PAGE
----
We're not through with trying to be thorough! (say that 3 times fast). Other channel benchmarks may only run their tests in a simple setup on their machine. This could mean ${num_cpus} producers or even some fixed amount regardless of the system.. Instead, each channel implementation here has their metrics collected in a set of different scheduling environments. The variety shows how they perform not just in ideal cases but also extreme ones:

  • spsc: One producer and one consumer. The simplest setup to benchmark ingress rate.
  • micro contention: Same as before, but now two producers who may fight over each other.
  • traditional contention: About 4 producers. This is on average the most contention channel usage in practice will see, at least speculatively.
  • high contention: ${num_cpus}-1 producers and one consumer. Each logical cpu core should be busy doing something and this implies max hardware scalability.
  • over subscribed: (2 * ${num_cpus}) - 1 producers. The scheduler now has more threads than logical cpu cores and has to balance them out. Unfair scheduling policies start to show here.
  • busy system: Same as high contention, but there are ${num_cpu} unrelated threads pinned to logical cores and hogging up their execution time. Scheduler now has to decide which is more important: producers, the consumer, or the unrelated busy threads. Unbounded yielding policies show themselves here.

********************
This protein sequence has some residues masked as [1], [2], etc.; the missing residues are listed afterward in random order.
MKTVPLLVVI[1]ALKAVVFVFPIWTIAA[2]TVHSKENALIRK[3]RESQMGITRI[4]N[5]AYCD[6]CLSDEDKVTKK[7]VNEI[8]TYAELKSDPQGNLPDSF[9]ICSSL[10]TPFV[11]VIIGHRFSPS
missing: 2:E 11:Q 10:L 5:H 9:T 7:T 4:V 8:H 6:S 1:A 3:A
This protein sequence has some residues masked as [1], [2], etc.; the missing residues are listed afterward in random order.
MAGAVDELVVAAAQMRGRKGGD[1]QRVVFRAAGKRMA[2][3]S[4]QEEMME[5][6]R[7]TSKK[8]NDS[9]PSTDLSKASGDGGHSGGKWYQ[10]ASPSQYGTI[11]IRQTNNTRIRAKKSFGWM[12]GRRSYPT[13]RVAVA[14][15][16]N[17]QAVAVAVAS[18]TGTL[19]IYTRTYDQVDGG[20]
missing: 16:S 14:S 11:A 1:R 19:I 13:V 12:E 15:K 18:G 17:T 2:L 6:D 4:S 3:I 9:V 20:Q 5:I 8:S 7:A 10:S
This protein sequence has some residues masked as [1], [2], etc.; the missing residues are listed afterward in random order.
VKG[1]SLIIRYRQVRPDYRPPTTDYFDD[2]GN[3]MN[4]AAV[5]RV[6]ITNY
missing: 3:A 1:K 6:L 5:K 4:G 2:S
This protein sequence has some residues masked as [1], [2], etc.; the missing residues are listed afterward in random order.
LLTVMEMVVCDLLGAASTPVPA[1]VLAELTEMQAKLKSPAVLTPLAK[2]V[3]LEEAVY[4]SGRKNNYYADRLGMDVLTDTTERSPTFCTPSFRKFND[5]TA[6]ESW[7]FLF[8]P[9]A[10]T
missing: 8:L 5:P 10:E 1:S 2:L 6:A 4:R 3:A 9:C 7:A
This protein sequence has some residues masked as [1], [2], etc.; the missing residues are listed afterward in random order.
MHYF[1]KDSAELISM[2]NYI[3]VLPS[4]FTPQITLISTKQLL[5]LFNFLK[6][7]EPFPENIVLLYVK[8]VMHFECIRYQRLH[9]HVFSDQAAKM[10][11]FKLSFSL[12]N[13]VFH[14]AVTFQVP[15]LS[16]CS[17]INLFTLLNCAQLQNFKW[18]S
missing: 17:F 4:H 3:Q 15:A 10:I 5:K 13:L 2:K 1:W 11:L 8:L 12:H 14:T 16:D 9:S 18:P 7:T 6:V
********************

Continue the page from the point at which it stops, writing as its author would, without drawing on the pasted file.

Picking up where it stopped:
Update: Some have pointed out that benchmark results were not included. This was intentional. These types of primitives are sensitive to user configurations; The numbers on a system with a fast thread-local allocator for lock-free alloc, a latency-optimized scheduler, and a CPU with tons of or different types of cores can look very different from an old 4-core Haswell laptop running Windows 10.

This is why I encourage those interested in the results to run them locally and see how it performs for you. See below where the benchmarks are located. The README there will contain instructions on how to run it.


Thanks for reading all the way through and totally not skipping to the end ๐Ÿ‘€. Anyways, I've published this channel implementation, as well as the benchmarks, in a Rust crate called uchan. Check out my other crates as well: usync for word-sized sync primitives and uasync for an unsafe-free, dependency-free, async runtime.

Oh yea, I also have a Ko-Fi now so (if you're interested) you can buy me a coffee beer cloud VPS instance to run more benchmarks. Otherwise, you can find me on twitter or in the Rust/Zig community discords/reddits. I still haven't covered bounded channels yet (and I gots some ideas brewing) so stay tuned.

Top comments (2)

david_vanderson profile image
David Vanderson

That was fantastic! It's really useful to read your explanations especially where theory meets practice. Thank you!

kprotty profile image

Thanks for the nice words!